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Apr 16, 2019

Welcoming Bridges: Chainlink Adaptor Framework

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Jonny Huxtable

At LinkPool we’re committed to developing the Chainlink ecosystem, pushing it further and lowering the barrier of entry for all. Today we’re happy to announce our next ecosystem development, with a new tool called Bridges.

We believe Bridges to be a huge step forward in the Chainlink ecosystem, allowing adaptors to be rapidly developed and shared within minutes.

Bridges: A new Chainlink adaptor framework

To install Bridges, just download the right version for your operating system, extract the archive and add the bridges CLI to your PATH or call it directly.


 

What is it?

Bridges is a Chainlink adaptor framework that lowers the level of skill needed to create and run adaptors. It provides a common interface and a CLI, allowing adaptors to be defined in very little JSON, or alternatively allowing developers to easily create their own without worrying about the specific integration points to work with a Chainlink node.

To show a very basic example, here’s a Bridges-supporting JSON file which calls the CryptoCompare API for Ethereums current price:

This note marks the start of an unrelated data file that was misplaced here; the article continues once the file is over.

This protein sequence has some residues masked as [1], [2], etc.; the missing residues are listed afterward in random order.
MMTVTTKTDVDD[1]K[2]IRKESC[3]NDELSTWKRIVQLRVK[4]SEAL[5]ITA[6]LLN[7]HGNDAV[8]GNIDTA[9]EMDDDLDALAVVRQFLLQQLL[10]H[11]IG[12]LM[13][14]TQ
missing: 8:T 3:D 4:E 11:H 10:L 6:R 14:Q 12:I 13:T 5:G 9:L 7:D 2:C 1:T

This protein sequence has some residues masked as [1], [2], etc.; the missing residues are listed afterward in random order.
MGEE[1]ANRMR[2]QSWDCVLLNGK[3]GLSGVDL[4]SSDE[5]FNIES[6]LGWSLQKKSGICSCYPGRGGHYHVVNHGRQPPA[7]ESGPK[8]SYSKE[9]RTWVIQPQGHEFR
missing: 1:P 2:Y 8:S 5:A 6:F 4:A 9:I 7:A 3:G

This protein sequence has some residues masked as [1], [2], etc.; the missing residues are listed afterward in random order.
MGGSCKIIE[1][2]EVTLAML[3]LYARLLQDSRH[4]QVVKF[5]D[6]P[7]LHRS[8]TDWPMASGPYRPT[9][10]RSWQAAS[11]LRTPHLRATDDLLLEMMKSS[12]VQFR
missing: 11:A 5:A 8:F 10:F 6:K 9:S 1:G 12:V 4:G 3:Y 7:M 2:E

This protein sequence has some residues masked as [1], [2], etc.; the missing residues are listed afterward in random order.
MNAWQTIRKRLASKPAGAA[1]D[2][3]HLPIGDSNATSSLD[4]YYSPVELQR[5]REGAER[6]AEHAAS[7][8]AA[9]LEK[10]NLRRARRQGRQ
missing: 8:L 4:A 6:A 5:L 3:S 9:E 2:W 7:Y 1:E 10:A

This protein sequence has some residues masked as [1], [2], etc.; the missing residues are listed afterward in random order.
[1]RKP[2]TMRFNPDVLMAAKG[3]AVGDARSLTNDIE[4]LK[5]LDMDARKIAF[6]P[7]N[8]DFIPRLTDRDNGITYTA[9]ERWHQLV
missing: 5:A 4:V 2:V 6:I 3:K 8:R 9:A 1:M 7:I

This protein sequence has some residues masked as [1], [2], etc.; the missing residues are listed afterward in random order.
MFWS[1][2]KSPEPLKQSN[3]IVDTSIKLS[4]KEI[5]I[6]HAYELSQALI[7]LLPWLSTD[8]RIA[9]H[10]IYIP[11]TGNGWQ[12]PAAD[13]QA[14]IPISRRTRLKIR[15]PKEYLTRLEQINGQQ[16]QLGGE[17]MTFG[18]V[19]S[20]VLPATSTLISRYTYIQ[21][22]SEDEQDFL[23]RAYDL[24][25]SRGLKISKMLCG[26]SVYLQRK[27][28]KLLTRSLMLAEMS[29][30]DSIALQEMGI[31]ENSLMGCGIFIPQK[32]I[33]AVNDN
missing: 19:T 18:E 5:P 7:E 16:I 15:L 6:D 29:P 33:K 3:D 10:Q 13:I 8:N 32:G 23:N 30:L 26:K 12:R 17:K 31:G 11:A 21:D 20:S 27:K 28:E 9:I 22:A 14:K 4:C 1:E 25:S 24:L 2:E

[
{
"name": "CryptoCompare",
"method": "GET",
"url": "https://min-api.cryptocompare.com/data/price?fsym=ETH&tsyms=USD,JPY,EUR"
}
]

That’s all that’s needed to create your very own adaptor. Just specify its name, the HTTP method and the URL that will be called.

To then run this, you can either specify a URL or a JSON file path to the Bridges CLI:

bridges -b https://s3.linkpool.io/bridges/cryptocompare.json
OR
bridges -b json/cryptocompare.json

Once you run this command, Bridges will start a new HTTP server and will listen to any inbound requests from a Chainlink node. Upon receiving a request, Bridges will call the CryptoCompare API and then return the data in the correct format to then be parsed by Chainlink.

Platform Support

Bridges doesn’t just support running it locally via the CLI, it also supports a variety of platforms, including:

  • Docker
  • AWS Lambda
  • Google Cloud Platform Functions

For any adaptor you create, it’s automatically supporting of any of the above! Any Bridges adaptor JSON works in AWS or GCP by default! 🎉

Other Examples

We have built Bridges adaptor examples for the following:

All of the above examples work and can be used on your Chainlink node now.

Why is this important?

Before the development of Bridges, each Chainlink adaptor had its own implementation of how it handles the data sent by a Chainlink node. There was no standard toolset to aid developers in doing this, meaning each adaptor had the same code to do the same thing duplicated throughout.

With Bridges, that is now all done for you. You have a standard interface for creating your own adaptor, or you can just simply define the adaptor in JSON and share it with others. As a developer, the only code you have to now write is how the API you’re wanting to call is called, rather than worrying about how it integrates with Chainlink.